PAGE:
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The natural law and the grace of God

The commandments given by Moses constitute the natural Law of man. In other words, we understand by natural law those laws that we naturally understand by the use of reason, for example we all understand the meaning of the precept "you will not steal."
Aristotle talks about the natural law, in his book Rhetoric, Book I, Chapter XIII: 
"The just and the unjust have already been defined with reference to two laws, and in two ways, according to who is verified. Now, I divide the law in particular and in common: in particular, that wich is established for each people with respect to itself, and it is partly unwritten, and partly written, common is the law according to nature, because according to this there is something commonly fair and unfair, which everyone guesses, even if there is no common agreement between one and other peoples, nor any agreement; just as Antigona is presented to us in Sophocles, when she says that it is fair to bury Polynices, whose burial was prohibited, as this is fair by nature, "because this is not now, nor yesterday, but it always existed, and nobody knows where it comes from". And as Empédocles says, do not kill what has life, for this is not fair to some and unfair to others."
The spiritual life, that is, the life in grace, in the other hand, is not related to the natural use of reason or the rational understanding of the laws of the human being, by the use of reason we understand that it is unfair to go against the commandments Consequently, that is why we speak of a natural law and a law of grace. The law of grace goes beyond reason and is related to redemption and the change of mind, from a life full of sins to a life of righteousness. In other words: the change of heart. That is why Paul in his letter to the Romans expresses:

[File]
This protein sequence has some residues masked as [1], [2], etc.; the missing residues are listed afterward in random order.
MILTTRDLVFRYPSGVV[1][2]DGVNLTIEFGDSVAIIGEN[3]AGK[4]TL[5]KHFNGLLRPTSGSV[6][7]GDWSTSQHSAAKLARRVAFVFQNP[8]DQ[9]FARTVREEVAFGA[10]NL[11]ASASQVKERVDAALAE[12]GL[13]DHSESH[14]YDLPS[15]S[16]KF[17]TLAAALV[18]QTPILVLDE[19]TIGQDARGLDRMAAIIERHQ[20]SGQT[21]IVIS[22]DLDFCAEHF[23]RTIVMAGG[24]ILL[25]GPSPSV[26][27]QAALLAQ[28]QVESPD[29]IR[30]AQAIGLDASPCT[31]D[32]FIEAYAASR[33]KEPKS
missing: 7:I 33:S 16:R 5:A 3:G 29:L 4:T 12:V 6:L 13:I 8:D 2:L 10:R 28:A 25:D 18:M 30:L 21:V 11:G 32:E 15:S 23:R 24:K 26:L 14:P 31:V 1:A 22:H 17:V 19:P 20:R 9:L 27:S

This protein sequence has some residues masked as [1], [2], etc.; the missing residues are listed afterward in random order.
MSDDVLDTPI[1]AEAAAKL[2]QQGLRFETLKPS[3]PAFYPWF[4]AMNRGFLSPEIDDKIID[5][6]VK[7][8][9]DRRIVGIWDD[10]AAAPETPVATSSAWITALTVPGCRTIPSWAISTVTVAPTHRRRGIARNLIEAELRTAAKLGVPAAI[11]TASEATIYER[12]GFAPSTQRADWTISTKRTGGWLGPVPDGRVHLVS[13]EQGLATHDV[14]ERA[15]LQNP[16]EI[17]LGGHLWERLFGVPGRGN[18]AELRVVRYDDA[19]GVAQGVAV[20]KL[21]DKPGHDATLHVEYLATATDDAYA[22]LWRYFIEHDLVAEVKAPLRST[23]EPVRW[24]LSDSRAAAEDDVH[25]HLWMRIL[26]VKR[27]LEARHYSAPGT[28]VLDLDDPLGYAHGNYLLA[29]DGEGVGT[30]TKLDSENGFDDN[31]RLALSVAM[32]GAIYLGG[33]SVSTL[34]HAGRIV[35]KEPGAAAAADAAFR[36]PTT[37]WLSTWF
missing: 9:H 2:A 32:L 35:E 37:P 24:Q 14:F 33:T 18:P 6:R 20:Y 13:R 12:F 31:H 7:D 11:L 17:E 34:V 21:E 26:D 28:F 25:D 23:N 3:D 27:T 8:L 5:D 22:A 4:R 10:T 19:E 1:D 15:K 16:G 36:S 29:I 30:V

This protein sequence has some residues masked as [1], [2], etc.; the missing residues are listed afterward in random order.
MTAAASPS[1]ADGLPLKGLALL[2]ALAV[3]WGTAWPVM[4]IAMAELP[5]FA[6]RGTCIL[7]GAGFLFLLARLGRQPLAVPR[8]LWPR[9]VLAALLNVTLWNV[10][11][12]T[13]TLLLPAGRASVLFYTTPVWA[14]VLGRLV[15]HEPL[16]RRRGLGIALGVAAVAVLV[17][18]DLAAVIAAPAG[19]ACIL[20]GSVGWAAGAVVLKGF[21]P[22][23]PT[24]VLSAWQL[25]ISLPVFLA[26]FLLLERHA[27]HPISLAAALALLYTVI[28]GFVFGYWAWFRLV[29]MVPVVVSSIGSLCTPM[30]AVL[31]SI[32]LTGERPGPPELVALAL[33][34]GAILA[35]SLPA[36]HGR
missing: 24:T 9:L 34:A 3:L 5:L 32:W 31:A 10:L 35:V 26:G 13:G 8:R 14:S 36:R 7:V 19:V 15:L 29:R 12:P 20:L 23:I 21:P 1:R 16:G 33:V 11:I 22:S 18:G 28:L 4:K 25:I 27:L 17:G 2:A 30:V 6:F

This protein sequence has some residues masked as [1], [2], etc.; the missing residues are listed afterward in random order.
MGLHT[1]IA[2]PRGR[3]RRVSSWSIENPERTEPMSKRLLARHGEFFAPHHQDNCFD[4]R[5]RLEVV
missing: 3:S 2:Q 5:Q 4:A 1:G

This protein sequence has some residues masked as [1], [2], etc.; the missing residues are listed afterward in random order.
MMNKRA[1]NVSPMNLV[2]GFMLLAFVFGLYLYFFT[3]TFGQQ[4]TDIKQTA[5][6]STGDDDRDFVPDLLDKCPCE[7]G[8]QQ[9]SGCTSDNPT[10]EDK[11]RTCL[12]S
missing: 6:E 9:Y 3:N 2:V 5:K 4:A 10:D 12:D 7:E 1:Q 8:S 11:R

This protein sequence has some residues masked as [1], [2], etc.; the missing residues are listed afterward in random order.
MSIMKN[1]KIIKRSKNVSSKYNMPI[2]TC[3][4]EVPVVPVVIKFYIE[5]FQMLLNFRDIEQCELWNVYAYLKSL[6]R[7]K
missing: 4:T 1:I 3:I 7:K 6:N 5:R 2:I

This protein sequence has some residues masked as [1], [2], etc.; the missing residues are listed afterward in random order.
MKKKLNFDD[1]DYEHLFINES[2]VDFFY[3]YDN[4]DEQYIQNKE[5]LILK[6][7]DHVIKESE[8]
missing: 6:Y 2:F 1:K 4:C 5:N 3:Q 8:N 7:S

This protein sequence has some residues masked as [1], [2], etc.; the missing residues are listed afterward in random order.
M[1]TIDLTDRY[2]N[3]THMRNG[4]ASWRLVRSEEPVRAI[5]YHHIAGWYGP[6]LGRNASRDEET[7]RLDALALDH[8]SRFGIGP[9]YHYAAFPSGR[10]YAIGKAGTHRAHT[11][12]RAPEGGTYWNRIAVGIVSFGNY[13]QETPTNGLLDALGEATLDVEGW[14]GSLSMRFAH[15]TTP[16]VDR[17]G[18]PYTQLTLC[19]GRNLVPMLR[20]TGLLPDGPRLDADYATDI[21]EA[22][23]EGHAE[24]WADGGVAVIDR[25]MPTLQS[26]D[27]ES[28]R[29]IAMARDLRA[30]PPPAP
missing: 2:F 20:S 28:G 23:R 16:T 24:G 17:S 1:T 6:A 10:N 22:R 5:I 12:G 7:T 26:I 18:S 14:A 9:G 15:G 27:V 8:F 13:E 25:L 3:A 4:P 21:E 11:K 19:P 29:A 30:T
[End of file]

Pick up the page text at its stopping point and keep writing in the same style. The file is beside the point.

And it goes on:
"Let no debt remain outstanding, except the continuing debt to love one another, for whoever loves others has fulfilled the law. The commandments, "You shall not commit adultery", "You shall not murder", "You shall not steal", "You shall not covet" and whatever other command there may be, are summed up in this one command: "Love your neighbor as yourself". Love does not harm to a neighbor. Therefore love is the fulfillment of the law". Romans 13:8-10

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